Crosslinking the gel decreases the flexibility of individual and aggregate fibers, which had a marked effect on the mechanical properties of the gels, increasing the storage modulus in shear by about an order of magnitude. The increased rigidity of crosslinked fibers increased the resistance to winding and deformation, and also increased the stress generated with winding, thereby leading to less alignment and earlier failure compared to untreated gels of the same concentration.
In addition to altering the mechanical properties of the gels, changing collagen concentration and crosslinking the gels could have influenced interactions and adhesion with the needle and/or the polystyrene dish. However, no gels failed at either the needle interface or the dish interface, and we believe that differences in adhesion among conditions played a minimal role in the bulk of the observed temporal response, except, perhaps, for the initial lag period in the alignment curves that represents initiation of alignment.
The differences between the response of untreated and crosslinked collagen gels to in vitro acupuncture, and particularly the earlier failure of crosslinked gels, suggests that mechanostructural differences in the soft tissues that contact an acupuncture needle during therapy may be responsible for the selective coupling and winding of collagen fibers in specific soft tissue layers during needle rotation. In vivo and explant studies have demonstrated that, although an acupuncture needle is inserted through the epidermis and dermis and into subcutaneous fat and muscle, only the subcutaneous loose connective tissue appears to specifically wind around the needle [3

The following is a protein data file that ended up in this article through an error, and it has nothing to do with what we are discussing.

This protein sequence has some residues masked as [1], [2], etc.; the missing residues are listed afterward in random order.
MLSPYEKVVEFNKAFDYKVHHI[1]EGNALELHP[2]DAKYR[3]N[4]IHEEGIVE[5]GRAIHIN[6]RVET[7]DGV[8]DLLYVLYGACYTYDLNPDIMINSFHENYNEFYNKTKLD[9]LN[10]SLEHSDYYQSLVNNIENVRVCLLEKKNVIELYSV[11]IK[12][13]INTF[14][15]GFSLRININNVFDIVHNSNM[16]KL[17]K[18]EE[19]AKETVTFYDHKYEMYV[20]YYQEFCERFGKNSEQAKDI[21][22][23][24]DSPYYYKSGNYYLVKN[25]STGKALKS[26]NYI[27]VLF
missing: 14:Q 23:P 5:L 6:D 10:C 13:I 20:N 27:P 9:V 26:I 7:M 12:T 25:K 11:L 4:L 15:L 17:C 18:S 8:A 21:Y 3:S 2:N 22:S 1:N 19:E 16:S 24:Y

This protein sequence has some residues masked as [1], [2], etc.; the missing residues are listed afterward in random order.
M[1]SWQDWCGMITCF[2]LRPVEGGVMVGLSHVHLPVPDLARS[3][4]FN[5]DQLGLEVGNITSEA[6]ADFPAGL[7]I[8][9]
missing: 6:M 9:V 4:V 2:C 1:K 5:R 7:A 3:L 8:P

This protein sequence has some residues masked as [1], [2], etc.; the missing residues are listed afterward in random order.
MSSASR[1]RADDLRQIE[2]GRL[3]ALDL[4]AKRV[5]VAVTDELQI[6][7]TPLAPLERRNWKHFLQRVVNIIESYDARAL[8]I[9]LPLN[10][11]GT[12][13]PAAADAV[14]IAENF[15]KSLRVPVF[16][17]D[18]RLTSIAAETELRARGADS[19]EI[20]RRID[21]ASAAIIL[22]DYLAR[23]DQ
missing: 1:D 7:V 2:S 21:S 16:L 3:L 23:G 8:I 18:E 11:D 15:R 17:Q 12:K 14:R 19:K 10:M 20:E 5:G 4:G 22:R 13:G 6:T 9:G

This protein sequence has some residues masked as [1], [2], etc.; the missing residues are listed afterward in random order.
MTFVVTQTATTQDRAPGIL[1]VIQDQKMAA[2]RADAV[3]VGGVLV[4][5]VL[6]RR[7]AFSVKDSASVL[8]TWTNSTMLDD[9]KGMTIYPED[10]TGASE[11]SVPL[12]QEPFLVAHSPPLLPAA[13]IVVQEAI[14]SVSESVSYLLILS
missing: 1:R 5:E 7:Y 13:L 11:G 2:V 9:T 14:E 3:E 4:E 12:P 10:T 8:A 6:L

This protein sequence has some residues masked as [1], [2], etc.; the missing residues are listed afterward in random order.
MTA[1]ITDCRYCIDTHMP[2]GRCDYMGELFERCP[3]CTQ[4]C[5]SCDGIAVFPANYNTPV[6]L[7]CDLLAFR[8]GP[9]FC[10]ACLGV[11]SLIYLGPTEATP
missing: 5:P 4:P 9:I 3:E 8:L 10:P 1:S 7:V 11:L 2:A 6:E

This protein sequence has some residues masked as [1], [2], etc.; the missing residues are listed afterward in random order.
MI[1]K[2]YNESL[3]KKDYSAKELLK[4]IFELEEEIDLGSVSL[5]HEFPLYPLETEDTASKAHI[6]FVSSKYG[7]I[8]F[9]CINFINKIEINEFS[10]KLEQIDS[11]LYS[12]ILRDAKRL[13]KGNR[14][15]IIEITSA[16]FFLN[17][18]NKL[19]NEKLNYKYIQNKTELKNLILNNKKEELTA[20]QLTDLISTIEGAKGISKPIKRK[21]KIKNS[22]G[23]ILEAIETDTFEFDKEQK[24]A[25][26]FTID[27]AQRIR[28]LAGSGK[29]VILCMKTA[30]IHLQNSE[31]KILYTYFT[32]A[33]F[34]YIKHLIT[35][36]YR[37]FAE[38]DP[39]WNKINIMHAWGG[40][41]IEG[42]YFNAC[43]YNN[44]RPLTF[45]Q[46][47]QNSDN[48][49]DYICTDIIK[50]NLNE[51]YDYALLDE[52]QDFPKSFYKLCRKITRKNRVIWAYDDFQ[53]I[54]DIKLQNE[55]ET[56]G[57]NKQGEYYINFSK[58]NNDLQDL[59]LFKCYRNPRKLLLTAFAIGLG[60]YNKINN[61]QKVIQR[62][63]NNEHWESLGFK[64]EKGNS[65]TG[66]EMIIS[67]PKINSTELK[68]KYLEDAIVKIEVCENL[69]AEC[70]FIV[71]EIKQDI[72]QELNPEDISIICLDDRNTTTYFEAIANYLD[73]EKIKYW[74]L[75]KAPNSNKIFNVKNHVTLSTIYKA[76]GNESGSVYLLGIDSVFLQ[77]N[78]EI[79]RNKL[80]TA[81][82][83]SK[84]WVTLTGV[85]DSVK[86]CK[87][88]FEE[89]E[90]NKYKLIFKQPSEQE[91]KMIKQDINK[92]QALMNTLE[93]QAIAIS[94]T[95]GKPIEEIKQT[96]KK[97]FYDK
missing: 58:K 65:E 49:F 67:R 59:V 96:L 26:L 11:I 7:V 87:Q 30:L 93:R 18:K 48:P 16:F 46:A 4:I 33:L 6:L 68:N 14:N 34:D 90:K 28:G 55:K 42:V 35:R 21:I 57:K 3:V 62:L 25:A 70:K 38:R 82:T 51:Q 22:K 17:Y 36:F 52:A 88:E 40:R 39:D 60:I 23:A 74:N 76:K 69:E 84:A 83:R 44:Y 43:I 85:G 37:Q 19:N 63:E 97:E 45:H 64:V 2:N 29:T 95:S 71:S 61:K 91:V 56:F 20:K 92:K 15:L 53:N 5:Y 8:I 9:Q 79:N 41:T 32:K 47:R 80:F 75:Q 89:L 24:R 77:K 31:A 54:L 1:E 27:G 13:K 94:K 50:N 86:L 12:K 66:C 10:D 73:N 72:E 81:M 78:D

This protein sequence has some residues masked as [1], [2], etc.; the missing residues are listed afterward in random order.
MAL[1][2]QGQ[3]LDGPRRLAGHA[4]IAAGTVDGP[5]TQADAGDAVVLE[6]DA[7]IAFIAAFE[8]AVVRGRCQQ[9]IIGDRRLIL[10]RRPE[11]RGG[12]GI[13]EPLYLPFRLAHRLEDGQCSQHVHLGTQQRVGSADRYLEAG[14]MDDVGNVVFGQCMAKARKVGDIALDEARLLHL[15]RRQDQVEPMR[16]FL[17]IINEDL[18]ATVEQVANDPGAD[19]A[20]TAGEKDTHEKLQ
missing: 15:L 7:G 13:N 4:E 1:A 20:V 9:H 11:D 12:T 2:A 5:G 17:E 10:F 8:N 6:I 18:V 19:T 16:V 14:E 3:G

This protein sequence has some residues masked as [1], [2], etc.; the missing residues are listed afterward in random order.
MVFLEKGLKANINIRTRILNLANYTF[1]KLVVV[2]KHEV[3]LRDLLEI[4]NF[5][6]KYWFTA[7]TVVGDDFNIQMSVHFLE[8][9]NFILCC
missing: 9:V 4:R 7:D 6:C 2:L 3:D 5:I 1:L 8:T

]. The resulting recruitment of loose connective tissue fibers towards the needle can thicken that layer and subsequently compress the overlying and underlying tissue layers, but the characteristic whorl pattern is only seen in the loose connective tissue.
The tissue properties that govern this selective adherence and winding are not yet known. However, a recent study by Iatridis et al. documented the mechanical properties in uniaxial tension of loose connective tissue from mouse explants, and noted important distinctions between loose connective tissue and other load bearing soft tissues, including skin [16